Toyota blasts “Americanisation” of Le Mans with new safety car rules

Toyota has reiterated its dismay at the perceived “Americanisation” of the Le Mans 24 Hours with the introduction of new safety car rules for the 2023 edition of the race.

Safety car leads a Peugeot and a Toyota

Instead of neutralising the race with the use of three safety cars, as has been the case in the World Endurance Championship’s blue riband event in recent years, a new procedure has been introduced this year that will see the whole field packed up behind a single safety car prior to each restart.

Additionally, any car that is behind the class leader in the safety car queue will be permitted to overtake the safety car, complete a lap and rejoin at the back of the pack, in similar fashion to the system used in the IMSA SportsCar Championship in America.

The cars will also perform a procedure called the ‘drop-back’ that will see the LMP2 and GTE Am runners separated from the Hypercars competing for overall honours.

Toyota Gazoo Racing Europe technical director Pascal Vasselon has previously made his displeasure with the new system clear, saying it risks devaluing a win by making the race “a bit of a lottery”.

Speaking to selected media, including Autosport, after the system was trialled during the official Le Mans test day on Sunday, Vasselon underlined his position and lamented what he feels is the “Americanisation” of the French endurance classic.

“The new safety car rule does not seem to us to correspond to the spirit of Le Mans,” Vasselon said.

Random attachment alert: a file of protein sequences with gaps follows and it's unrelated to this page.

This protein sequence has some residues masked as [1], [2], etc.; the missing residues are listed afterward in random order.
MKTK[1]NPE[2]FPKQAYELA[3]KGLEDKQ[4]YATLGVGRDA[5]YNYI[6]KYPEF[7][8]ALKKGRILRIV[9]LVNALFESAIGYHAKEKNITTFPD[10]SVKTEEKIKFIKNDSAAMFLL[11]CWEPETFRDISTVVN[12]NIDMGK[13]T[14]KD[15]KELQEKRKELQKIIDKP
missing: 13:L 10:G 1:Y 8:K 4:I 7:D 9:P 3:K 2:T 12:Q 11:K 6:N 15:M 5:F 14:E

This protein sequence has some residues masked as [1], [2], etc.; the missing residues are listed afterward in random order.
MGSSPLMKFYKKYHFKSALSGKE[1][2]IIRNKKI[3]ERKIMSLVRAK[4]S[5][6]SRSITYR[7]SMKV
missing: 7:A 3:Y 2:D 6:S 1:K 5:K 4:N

“When you look back at what made Le Mans so great, it's precisely the opposite of this kind of artifice where, if you're not good at pitstops, if you make a mistake in strategy, it doesn't matter because the safety car will put everything back together.

“It's quite serious in terms of the state of mind: it's a big step towards the Americanisation of Le Mans and our opinion is that Le Mans shouldn't become Americanised. If it does, it's no longer Le Mans.”

Vasselon predicts that the new rules will reduce the incentive for teams to push throughout the duration of the race, creating a similar situation to IMSA’s Rolex 24 at Daytona – with the focus shifting from building an advantage to simply staying on the lead lap ready for a showdown in the closing stages.

Safety car Exercise

Safety car Exercise

Photo by: Paul Foster

“At Daytona, you have the spectacle in the last two hours, and the rest of the time the cars just manage to stay on the lead lap and there's no racing for 22 hours,” said the Frenchman. “We're going to take a step in that direction.

“In recent years, Le Mans has been a 24-hour sprint, precisely because it was possible, with the three safety cars, to have a certain neutrality over the race. The cars that wanted to win had no respite, but now we've moved away from that.

“The impact is on risk management. In a way, it will help reliability but above all it will reduce the risk of accidents.”

Asked if he felt the other Hypercar teams held similar views on the changes, Vasselon replied: “I know that there are other teams who have the same position as us. I think there are a few who are not put off by American-style racing.

“Our opinion is really expressed in terms of the historic spirit of Le Mans. After that, it’s OK to want to change things, the world evolves, but for us this is not one of the things that should evolve.

“As for the fundamental principles of what makes us win or lose at Le Mans, we don't think they should change because they are timeless values.”

Vasselon also reiterated his belief that the previous system of three safety car trains spaced out equally around the 8.47-mile Circuit de la Sarthe offers the best compromise between not unduly interfering with the race and safety.

He said that increasing the number of safety car convoys to six could be considered to lessen the impact of cars being split up, but accepted that fewer breaks in traffic could make it harder for marshals to clear incidents in some cases.

Additional reporting by Basile Davoine

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